TOKYO - North Korea is ready to detonate a hydrogen bomb to "defend its sovereignty and the dignity of the nation," leader Kim Jong Un said Thursday - a threat that remains unsubstantiated.
It is the first time the regime, which has conducted three atomic tests, has claimed to have built a hydrogen bomb.
South Korean intelligence specialists were skeptical and dismissed Kim's words as rhetoric. "We don't have any information that North Korea has developed an H-bomb," Yonhap news agency quoted an unnamed intelligence official as saying. "We do not believe that North Korea, which has not succeeded in miniaturizing nuclear bombs, has the technology to produce an H-bomb."
But Kim asserted this week that North Korea had become "a powerful nuclear weapons state ready to detonate self-reliant A-bomb and H-bomb to reliably defend its sovereignty and the dignity of the nation," while visiting the site of a former munitions factory in central Pyongyang, according to the official Korean Central News Agency.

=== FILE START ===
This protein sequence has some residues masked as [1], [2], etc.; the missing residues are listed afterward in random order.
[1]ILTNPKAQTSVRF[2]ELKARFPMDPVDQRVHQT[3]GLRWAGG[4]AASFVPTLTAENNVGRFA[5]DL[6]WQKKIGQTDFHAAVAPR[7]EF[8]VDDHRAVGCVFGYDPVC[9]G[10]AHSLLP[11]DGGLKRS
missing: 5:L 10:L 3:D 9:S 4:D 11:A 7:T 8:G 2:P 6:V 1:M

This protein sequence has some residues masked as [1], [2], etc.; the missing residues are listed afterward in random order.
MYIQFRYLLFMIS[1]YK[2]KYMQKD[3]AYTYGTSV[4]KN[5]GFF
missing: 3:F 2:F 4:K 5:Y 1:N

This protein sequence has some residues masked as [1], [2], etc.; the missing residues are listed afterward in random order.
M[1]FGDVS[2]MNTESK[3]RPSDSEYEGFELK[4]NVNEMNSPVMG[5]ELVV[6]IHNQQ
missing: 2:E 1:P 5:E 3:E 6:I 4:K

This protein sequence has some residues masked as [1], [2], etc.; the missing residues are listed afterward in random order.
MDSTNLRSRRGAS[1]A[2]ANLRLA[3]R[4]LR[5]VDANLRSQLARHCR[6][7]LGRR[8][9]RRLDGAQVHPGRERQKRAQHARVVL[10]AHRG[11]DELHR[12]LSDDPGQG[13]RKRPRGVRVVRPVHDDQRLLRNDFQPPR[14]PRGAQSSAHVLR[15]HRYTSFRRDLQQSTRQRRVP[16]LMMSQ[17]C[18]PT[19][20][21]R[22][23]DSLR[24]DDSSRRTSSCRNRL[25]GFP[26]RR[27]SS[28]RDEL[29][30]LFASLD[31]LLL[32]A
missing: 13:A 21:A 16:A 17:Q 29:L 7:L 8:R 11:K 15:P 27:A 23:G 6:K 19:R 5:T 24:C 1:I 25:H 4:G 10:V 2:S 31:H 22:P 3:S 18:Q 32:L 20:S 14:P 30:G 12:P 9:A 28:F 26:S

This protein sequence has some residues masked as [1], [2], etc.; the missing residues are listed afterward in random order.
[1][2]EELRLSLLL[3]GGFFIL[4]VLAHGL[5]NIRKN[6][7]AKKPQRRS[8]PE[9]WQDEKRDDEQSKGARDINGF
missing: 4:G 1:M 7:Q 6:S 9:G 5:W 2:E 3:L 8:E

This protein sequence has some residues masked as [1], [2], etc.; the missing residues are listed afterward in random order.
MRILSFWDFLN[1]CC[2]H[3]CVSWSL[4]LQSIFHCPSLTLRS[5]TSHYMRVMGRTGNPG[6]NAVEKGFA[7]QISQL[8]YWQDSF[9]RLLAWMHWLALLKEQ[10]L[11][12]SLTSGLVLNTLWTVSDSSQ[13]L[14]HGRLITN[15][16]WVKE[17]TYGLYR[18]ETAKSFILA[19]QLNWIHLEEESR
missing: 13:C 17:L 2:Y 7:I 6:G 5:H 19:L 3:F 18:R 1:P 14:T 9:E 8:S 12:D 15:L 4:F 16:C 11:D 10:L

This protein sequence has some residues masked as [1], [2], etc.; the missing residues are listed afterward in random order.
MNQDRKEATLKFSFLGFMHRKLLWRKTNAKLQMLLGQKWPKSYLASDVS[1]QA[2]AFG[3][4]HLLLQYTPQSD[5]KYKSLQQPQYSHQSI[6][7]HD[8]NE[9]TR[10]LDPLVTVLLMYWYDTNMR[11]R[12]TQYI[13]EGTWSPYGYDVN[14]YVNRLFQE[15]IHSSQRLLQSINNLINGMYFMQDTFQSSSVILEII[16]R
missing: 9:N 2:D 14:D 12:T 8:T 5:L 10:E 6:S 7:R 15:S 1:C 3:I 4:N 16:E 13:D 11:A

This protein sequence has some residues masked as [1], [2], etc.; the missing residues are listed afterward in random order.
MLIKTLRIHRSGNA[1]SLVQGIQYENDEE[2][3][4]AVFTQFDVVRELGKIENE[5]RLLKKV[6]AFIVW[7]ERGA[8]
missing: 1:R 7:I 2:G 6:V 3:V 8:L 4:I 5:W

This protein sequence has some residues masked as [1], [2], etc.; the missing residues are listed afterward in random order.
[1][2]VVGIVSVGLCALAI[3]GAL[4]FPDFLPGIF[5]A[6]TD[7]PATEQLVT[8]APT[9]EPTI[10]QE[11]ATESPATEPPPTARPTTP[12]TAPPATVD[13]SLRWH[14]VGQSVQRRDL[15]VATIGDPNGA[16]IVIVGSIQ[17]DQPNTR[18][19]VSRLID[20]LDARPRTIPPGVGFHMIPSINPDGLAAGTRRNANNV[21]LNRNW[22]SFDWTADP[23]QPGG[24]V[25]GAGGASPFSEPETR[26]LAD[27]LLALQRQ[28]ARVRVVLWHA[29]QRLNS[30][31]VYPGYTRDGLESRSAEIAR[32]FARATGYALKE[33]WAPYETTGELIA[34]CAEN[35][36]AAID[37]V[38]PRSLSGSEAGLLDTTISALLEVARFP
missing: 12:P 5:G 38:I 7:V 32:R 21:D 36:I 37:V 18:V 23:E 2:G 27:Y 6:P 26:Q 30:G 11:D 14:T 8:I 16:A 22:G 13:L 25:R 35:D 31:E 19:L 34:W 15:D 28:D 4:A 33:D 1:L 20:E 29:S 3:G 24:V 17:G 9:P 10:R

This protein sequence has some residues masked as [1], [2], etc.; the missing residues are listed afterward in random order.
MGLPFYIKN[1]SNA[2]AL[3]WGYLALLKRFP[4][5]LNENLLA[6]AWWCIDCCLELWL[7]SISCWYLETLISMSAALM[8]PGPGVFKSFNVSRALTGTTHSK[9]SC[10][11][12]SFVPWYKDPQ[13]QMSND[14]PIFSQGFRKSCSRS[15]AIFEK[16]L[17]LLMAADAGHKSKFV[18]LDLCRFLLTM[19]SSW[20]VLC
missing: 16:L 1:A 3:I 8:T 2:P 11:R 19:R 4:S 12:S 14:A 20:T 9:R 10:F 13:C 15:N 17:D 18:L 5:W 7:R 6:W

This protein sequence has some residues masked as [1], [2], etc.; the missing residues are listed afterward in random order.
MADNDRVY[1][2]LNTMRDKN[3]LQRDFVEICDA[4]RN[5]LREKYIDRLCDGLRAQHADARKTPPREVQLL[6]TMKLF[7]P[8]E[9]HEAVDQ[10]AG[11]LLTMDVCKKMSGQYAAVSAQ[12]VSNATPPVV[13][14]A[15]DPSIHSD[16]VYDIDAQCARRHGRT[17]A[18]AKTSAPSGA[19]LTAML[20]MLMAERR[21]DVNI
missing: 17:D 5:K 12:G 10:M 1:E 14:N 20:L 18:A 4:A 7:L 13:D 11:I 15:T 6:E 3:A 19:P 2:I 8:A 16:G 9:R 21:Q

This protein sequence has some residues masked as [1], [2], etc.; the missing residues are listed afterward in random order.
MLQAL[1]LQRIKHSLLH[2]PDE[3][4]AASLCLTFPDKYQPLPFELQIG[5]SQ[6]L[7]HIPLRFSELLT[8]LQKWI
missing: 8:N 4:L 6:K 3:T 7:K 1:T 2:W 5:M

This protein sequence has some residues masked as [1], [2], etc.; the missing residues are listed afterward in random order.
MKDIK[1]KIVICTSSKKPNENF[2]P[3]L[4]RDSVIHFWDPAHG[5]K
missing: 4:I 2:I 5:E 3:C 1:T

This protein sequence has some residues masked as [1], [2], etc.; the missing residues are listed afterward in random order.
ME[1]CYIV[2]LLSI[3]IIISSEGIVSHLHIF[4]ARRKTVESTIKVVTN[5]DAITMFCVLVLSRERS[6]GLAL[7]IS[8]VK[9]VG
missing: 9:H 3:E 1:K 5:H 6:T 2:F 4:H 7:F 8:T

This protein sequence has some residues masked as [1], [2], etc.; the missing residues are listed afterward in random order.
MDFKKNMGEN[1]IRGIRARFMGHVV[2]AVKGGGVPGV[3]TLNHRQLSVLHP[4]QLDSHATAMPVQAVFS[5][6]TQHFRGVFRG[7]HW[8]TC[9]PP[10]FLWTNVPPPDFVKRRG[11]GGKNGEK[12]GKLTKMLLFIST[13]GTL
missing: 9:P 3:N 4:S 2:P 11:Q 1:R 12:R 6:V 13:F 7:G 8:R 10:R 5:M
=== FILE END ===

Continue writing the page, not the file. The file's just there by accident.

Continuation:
The site, known in North Korea as the Phyongchon Revolutionary Site, was visited several times by founding president Kim Il Sung and by his son Kim Jong Il, the current leader's grandfather and father. Kim Il Sung reportedly test-fired a sub-machine gun at the shooting range at the site soon after the division of the Korean Peninsula in 1945.
The site routinely appears in official documentaries about revolutionary history and on North Korea's military industrial complex, according to Michael Madden, an expert on North Korea's leadership.
Photos from Korean news agency showed Kim Jong Un inspecting rifles inside a building, and speaking outside the building, his aides with notebooks at the ready to take down his every word.
"If we struggle in the same spirit with which the workers produced sub-machine guns by their own efforts just after the liberation of the country, when everything was in need, we can further build up our country into a powerful one no enemy dares provoke," the Korean news agency recounted Kim Jong Un as saying.
In recent months, Pyongyang said it could launch a submarine ballistic missile, had made nuclear warheads small enough to fit on a missile, and had restarted its key nuclear facilities at Yongbyon. None of these assertions has been proven.